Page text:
Zombierella: Fairy Tales Gone Bad
Joseph Coelho, illustrated by Freya Hartas
As a massive fan of fractured fairy tales, I couldn’t wait to read this and wow! do I love it. Told in the form of a verse novel by performance poet Joseph Coelho, it’s quite simply utterly brilliant, dark, funny and splendidly subversive to boot.
The Grimm version is the one Joseph has chosen as his starting point and right from the start he hooks readers in, holding them enthralled throughout as the plot twists and turns in unexpected ways.
We learn that our heroine has got her name because she carries her biological mother’s ashes with her in a locket. Now she is forced to live with her foul FAKE mother and her equally FAKE beautiful sisters who are living off the inheritance that’s rightfully Cinderella’s. Her one true trusted friend is her horse, Lumpkin but early in the story, he ceases to be and the poor girl has to bury him. But not before she comes upon a piece of drifting paper. It’s a flyer informing the reader of three balls on consecutive nights, on the final of which the prince will choose his bride. She assumes that said prince is moving into the old abandoned mansion atop the hill on the edge of Grimmsville.
Needless to say those FAKE sisters of hers are eager to go to the ball
but can’t abide the thought of Cinderella doing so and as well as leaving her with instructions to clean the house in their absence, they leave a trap for her at the top of the stairs. A trap that causes her demise. Enter The Fairy of Death and Cinderella becomes Zombierella, able to go to the ball, but for three nights only …
I’ll say no more on the tale but merely urge you to get hold of the book and relish every detail, gory and otherwise. Equally relishable are Freya Hartas’ illustrations that add to both the gloomy atmosphere and the humour; her use of space on the page is superb too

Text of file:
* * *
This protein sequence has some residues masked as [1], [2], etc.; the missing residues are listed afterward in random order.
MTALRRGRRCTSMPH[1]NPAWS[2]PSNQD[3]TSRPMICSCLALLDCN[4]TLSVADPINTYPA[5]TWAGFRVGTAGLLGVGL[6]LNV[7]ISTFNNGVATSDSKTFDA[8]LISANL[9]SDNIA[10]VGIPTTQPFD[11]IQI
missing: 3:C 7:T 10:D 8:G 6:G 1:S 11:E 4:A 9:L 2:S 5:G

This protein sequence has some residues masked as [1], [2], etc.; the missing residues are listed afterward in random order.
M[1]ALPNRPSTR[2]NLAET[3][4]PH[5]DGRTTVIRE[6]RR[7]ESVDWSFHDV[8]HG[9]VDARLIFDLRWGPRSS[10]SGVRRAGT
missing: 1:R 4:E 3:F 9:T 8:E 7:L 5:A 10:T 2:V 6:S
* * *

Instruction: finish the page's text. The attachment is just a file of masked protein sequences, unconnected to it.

and make sure you look under the cover flaps.
I’m eagerly anticipating any further fairy tales Joseph chooses to turn bad with his magic pen.
More shivers and giggles in:
Theodora Hendrix and the Monstrous League of Monsters
Jordan Kopy, illustrated by Chris Jevons
Here’s a terrific mix of monsters, mystery, horror and humour: it all begins ‘just shy of Halloween’ in an abandoned graveyard cemetery on the edge of Appleton. There in an unmarked grave, seemingly just waiting to be discovered lies a small squalling human. And discovered it is by one George Hendrix, a zombie (along with his vampire cat, Bandit). What do they do with said baby? They take it to a mansion – occupied by the Monstrous League of Monsters (MLM) where Georgie is assured the infant will be well cared for. The carers are a group comprising a mummy, ‘Mummy’ to the infant, a vampire, a werewolf and cubs, a witch, the skeleton butler, an operatic ghost, a crow and more – I wonder …
They name the babe Theodora and surprisingly, fall for her charms, but she must be kept secret.
Full speed forward a decade and there’s Theodora thriving and loving life along with her loyal arachnid associate, a dapper tarantula named Sherman.
But then mysterious anonymous threatening letters start to arrive. Seemingly somebody or something has found out about the group and is determined to expose them and their secret to HQ. Theodora is equally determined to discover the identity of the letter writer; so too are the others.
But Theodora decides to fly solo and hatches her own plan. Can she (along with her very first human friend), solve the mystery or are her monster family members doomed to rot imprisoned in Transylvania? And what of her own fate if she succeeds? …
Told by a mysterious narrator this is a smashing story, with some laugh-out loud moments, an abundance of family love and loyalty that shows how diverse family and friendships can be.
Great for reading aloud or solo reading and made all the more fun by Chris Jevons delicious black and white illustrations